Dr. Richard A. Warshak is a past clinical professor of psychiatry at the University of Texas Southwestern Medical Centre at Dallas. His studies appear in 17 books and more than 80 articles on the psychology of alienated children and the impact on children of divorce, remarriage, and relocation. He consulted to the White House on child custody, consults and testifies internationally in child custody proceedings, appeared in the PBS documentary Kids And Divorce, and is the author of Divorce Poison: How to Protect Your Family from Bad-Mouthing and Brainwashing.
- Children under four (some say under six) don’t need to spend time living with only one parent, when their other parent is also loving and attentive.
- Research shows that children form relationships with more than one caregiver that are independent in the sense that the relationship with mom is not a template for that with dad.
- After separation, both parents should maximize the time they spend with their young children, including sharing overnight parenting time.
A growing awareness that children do best with two parents, whether parents are living together or separated, has led to a trend toward shared parenting among divorced parents. Yet some holdouts believe that shared parenting, appropriate for older children, is ill-suited to meet the needs of young children. Increasingly, data suggest that these holdouts are wrong.
Our society maintains a curious double standard when it comes to encouraging hands-on parenting. It’s understood that it is good for dads be involved with their infants and toddlers — diapering, feeding, bathing, putting to bed, soothing in the middle of the night, cuddling in the morning. But that norm disappears after parents separate. Many parents and judges believe it is best for young children to spend every night in one home, usually with mom. The result is the common practice of custody plans built around a single home, forcing fathers to see squeeze their relationship with their children into two-hour increments. Hurriedly loading and unloading the child in the car and driving to and from dad’s home at the end of a workday hardly lays a good foundation for a comforting and secure relationship with dad.
Fortunately, science offers clear guidance on these issues. I spent two years reviewing the relevant scientific literature and vetting my analyses with an international group of experts in the fields of early child development and divorce. My report, Social Science and Parenting Plans for Young Children: A Consensus Report, was endorsed by 110 of the world’s leading researchers and practitioners, reflecting a groundswell of concern among experts that misinformation is impoverishing custody decisions and public policy.
This story originally appeared in a different format on the Child & Family Blog, transforming research on cognitive, social, and emotional development and family dynamics into policy and practice.
I have found no support for the idea that children under four (some say under six) need to spend all or nearly all their time living with only one parent, when their other parent is also loving and attentive. Warnings against infants and toddlers spending overnight time with each parent are inconsistent with what we know about the development of strong positive parent-child relationships. Babies and toddlers need parents who respond consistently, affectionately, and sensitively to their needs. They do not need one parent’s full-time, round-the-clock presence.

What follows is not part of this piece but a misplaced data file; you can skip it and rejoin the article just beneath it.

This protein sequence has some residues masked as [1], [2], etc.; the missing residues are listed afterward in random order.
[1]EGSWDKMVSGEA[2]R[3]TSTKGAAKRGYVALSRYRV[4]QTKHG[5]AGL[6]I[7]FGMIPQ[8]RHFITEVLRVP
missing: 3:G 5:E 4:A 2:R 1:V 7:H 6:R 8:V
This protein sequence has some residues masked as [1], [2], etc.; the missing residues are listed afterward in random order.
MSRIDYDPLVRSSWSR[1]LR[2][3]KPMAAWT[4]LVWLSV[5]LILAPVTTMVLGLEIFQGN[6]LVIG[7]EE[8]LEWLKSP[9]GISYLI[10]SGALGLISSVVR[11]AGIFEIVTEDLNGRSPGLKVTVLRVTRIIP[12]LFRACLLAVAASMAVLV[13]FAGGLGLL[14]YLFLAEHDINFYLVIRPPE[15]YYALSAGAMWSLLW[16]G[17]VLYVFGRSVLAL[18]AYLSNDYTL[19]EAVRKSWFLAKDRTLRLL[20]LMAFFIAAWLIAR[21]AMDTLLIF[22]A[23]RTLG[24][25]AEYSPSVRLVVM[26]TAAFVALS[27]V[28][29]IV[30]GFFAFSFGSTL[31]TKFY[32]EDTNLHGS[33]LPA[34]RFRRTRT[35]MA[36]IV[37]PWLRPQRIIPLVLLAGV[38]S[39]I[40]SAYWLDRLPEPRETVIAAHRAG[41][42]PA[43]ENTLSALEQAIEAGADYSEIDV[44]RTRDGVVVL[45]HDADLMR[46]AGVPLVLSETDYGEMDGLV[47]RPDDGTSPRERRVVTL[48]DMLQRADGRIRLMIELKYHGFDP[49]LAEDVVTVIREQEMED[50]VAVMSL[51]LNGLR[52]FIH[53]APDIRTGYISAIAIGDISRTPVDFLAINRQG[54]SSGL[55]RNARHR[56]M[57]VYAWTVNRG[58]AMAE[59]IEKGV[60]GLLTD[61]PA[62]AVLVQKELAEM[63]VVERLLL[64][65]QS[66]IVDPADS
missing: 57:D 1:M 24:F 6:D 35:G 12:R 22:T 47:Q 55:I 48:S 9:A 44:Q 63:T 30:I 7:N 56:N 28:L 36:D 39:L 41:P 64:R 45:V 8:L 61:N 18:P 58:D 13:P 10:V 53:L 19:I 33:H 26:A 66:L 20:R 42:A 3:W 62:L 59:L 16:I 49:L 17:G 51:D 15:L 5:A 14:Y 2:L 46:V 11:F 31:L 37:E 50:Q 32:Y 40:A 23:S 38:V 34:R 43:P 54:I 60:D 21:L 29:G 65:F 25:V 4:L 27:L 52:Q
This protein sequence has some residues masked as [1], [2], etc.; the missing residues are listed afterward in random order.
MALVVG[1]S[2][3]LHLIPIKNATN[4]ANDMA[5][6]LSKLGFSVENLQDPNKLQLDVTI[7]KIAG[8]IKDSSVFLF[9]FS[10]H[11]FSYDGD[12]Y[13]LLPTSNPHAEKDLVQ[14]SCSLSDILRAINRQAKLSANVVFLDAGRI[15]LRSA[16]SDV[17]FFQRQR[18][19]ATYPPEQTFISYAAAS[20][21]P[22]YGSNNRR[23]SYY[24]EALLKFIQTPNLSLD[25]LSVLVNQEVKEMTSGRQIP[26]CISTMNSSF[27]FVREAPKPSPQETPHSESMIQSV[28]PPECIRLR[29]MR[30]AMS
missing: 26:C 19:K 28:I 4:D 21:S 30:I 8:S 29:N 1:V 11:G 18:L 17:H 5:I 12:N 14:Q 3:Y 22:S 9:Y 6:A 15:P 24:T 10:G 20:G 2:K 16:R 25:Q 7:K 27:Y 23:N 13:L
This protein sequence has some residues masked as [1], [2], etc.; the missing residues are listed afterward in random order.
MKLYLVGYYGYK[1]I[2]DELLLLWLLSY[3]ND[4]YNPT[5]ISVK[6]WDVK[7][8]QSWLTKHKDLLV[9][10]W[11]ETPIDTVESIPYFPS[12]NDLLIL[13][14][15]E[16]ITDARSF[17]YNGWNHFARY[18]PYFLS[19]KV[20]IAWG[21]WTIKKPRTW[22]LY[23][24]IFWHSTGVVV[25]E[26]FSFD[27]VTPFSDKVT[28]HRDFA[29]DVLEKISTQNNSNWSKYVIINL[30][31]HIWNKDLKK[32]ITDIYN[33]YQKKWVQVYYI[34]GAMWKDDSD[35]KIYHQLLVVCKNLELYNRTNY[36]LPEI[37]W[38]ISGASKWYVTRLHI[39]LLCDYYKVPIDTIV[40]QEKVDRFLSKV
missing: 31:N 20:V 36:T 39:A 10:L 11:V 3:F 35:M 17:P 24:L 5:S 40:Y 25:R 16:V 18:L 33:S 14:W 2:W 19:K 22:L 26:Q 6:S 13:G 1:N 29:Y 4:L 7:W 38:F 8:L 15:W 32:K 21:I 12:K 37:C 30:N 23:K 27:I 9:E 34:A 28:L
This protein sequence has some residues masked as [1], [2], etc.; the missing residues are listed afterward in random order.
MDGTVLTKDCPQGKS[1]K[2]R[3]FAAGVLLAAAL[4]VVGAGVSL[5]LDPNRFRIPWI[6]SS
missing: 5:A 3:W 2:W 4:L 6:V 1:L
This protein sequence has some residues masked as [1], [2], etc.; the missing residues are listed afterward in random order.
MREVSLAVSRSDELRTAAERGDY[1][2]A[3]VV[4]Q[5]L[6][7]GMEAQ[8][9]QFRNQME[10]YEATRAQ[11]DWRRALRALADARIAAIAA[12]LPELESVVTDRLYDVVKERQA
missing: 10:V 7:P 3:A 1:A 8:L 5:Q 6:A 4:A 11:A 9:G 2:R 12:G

To maximize infants’ chances of having a secure lifelong bond with both parents, public policy should encourage both parents to actively participate in daytime and overnight care of their young children. Scholars who study the benefits of children’s relationships with both parents find no empirical support for the belief that mothers are more necessary or play a more important role than do fathers in their infants’ and toddlers’ lives. In short, after their separation, both parents should maximize the time they spend with their young children, including sharing overnight parenting time.
How did public policy and the direction of custody decisions go so wrong? It seems related to the legacy of the “motherhood mystique,” the idea that mothers are innately better suited to care for young children. This was reinforced initially by John Bowlby, the father of attachment theory. Bowlby put forward the notion that infants form enduring affectional ties with just one person, normally the mother, before all other relationships and that this relationship ranks higher than and serves as a template for other relationships.
A number of studies have examined this hypothesis to see if it reflects infant experience. The research shows that children develop multiple relationships at around the same time. They form relationships with more than one caregiver that are independent in the sense that the relationship with mom is not a template for that with dad. Even John Bowlby came to recognize later in his career that infants form multiple attachments. These relationships cannot be ranked in importance.
It is time to resolve our ambivalence and contradictory ideas about fathers’ and mothers’ roles in their children’s lives. If we value dad reading Goodnight Moon to his toddler and soothing his fretful baby at 3 AM while the parents are living together, why withdraw our support and deprive the child of these expressions of fatherly love just because the parents no longer live together, or just because the sun has gone down?
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